May 30, 2024
Dermatology Pathology

Psoriasis : Autoimmune disease of Skin

  • June 11, 2010
  • 3 min read
Psoriasis : Autoimmune disease of Skin
psoriasis skin disease
Pustular psoriasis

Psoriasis is a chronic, non-contagious, autoimmune disease involving keratinocyte proliferation along with inflammation and angiogenesis. It is sometimes associated with arthritis, myopathy, enteropathy, spondiolytic joint disease or AIDS. It frequently affects skin of elbows, knees, scalp, lumbosacral areas, intergluteal cleft and glans penis. It is characterized by pink to salmon colored psoriatic plaques covered and demarcated by silver white scales.


1. Guttate psoriasis: Is characterized by numerous small, scaly, red or pink, teardrop-shaped lesions. These numerous spots of psoriasis appear over large areas of the body, primarily the trunk, but also the limbs, and scalp. Guttate psoriasis frequently follows a streptococcal infection, typically streptococcal pharyngitis.

2. Nail psoriasis: Produces a variety of changes in the appearance of finger and toe nails. These changes include discolouring under the nail plate, pitting of the nails, lines going across the nails, thickening of the skin under the nail, and the loosening (onycholysis) and crumbling of the nail.

3. Plaque Psoriasis (Psoriasis Vulgaris): The common raised patch (plaque) variety.

4. Inverse Psoriasis (Flexural Psoriasis): Involves the body folds like axilla, groin, below the breasts and in between the buttocks.

5. Psoriatic arthritis: Involves joint and connective tissue inflammation. Psoriatic arthritis can affect any joint but is most common in the joints of the fingers and toes. This can result in a sausage-shaped swelling of the fingers and toes known as dactylitis. Psoriatic arthritis can also affect the hips, knees and spine (spondylitis). About 10-15% of people who have psoriasis also have psoriatic arthritis.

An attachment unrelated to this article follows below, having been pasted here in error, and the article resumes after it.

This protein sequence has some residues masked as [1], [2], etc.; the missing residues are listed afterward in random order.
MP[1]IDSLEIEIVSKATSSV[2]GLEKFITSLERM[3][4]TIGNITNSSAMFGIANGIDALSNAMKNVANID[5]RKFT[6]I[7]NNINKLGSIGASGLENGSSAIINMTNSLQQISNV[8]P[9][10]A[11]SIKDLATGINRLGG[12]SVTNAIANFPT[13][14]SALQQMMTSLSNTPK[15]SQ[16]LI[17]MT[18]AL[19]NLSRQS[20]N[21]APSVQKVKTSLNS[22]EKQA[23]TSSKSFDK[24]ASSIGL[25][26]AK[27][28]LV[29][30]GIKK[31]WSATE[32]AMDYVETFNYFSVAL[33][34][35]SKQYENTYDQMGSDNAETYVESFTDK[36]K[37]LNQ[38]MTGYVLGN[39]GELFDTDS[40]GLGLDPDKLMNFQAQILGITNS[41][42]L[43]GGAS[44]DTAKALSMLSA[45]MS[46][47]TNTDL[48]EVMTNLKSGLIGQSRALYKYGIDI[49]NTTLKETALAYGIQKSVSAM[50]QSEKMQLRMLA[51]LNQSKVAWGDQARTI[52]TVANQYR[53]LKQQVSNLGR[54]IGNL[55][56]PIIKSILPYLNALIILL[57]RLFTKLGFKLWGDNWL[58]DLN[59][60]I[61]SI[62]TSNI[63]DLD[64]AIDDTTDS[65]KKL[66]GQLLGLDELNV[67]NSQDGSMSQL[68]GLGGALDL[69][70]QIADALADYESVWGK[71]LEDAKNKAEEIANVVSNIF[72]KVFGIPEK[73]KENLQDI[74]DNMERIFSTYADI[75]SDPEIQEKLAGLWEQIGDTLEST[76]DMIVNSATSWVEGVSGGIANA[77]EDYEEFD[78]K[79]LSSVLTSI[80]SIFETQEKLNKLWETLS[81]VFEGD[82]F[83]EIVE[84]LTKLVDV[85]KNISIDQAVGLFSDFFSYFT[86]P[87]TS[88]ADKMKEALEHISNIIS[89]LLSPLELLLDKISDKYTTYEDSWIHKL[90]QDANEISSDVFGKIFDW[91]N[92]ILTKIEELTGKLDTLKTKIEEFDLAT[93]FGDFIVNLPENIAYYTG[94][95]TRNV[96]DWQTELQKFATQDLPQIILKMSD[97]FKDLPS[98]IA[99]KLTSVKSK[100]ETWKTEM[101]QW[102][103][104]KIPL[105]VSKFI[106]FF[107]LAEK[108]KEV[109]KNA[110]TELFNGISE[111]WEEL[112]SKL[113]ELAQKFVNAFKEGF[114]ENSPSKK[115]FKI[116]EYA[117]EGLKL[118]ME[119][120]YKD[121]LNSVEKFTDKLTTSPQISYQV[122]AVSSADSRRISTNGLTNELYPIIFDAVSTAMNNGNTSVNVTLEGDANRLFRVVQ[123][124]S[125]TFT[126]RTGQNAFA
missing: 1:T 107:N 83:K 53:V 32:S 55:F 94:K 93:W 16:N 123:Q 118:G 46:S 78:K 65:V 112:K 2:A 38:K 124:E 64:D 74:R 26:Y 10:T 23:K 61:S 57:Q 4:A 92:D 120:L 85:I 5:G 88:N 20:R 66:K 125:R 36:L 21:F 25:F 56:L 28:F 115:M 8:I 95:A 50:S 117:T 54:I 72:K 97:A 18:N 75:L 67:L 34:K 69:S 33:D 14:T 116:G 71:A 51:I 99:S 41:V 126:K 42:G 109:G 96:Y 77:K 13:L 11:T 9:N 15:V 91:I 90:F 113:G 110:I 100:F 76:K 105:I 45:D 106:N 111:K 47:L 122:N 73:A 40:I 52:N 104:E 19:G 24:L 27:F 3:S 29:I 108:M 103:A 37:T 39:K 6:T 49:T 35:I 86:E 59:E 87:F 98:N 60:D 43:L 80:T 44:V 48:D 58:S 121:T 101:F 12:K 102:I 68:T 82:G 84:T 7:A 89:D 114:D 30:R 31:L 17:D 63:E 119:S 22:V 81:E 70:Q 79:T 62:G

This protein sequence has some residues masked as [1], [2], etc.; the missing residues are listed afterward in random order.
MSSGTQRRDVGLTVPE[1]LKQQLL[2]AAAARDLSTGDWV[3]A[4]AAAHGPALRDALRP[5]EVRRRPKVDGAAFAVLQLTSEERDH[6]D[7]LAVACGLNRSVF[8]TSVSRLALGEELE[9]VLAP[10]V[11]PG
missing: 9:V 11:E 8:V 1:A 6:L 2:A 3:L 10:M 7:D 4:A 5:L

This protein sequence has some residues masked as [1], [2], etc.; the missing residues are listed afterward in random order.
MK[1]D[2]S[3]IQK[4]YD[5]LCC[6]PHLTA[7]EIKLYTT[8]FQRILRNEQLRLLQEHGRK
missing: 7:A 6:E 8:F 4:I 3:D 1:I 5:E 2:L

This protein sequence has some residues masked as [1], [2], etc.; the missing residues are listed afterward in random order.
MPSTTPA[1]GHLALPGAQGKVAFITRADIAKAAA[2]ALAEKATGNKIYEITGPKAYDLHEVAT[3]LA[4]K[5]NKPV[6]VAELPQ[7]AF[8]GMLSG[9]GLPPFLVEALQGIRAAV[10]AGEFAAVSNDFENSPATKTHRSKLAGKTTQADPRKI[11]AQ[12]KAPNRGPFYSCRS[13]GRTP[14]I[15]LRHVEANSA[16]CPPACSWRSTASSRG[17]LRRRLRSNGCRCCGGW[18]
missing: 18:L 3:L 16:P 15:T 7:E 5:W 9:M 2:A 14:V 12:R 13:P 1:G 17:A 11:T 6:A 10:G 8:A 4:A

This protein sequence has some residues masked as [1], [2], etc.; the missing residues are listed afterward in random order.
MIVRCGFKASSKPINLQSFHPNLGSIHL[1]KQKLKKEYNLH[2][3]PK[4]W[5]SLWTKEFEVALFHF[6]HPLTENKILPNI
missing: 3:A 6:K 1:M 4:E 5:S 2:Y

1. Genetic factor (HLA C associated) / Provocating factors (Trauma, streptococcal infection, stress, smoking, drugs, endocrine)
2. Interaction of CD4+T cells with Antigen presenting cells (APCs) in skin
3. Activation of CD8+T cells in epidermis
4. Interaction of CD4+, CD8+ T cells, dendritic cells (APCs) and keratinocytes (T-lymphocyte mediated immune response)
5. Secretion of cytokines : IL-12, IFN-γ and TNF
6. Inflammation and proliferation of keratinocytes


1. Acanthosis with regular downward elongation of rete ridges
2. Elongation and edema of dermal papillae with broadening of their tips
3. Hyperkeratosis with parakeratosis
4. Suprapapillary thinning of stratum granulosum
5. Absence of granular cell layer
6. Auspitz sign (bleeding when scale is lifted from plaques)
7. Munro microabscesses: Neutrophils form small aggregates within the parakeratotic stratum corneum
8. Upper dermal vasculature shows dilatation and tortuosity

Treatments and drugs:

A. Topical:
Topical corticosteroids
Vitamin D analogues
Topical retinoids
Calceneurin inhibitors
Salicyclic acid
Coal tar

B. Phototherapy

C. Oral or parenteral:

Although doctors choose treatments based on the type and severity of psoriasis and the areas of skin affected, the traditional approach is to start with the mildest treatments i.e. topical creams and ultraviolet light therapy (phototherapy) and then progress to stronger ones if necessarynesis, morphology, drugs and treatment of psoriasis

a. Robbin’s Pathology
b. Harshamohan’s Pathology
Mayoclinic and Wikipedia

About Author

Sulabh Shrestha

Intern doctor and Medical Blogger Sulabh Shrestha


  • Great post indeed, I’d be interested to hear a bit more about remedies. I have been reading about seaweed powder baths but am a little dubious without any 3rd party research.

    • We could not find any trusted reference on use of Seaweed in Psoriasis although there are many on the internet. So we cannot guarantee you on this. Sorry for the inconvenience.

  • Which classification of Psoriasis is that?
    Wonderful article indeed

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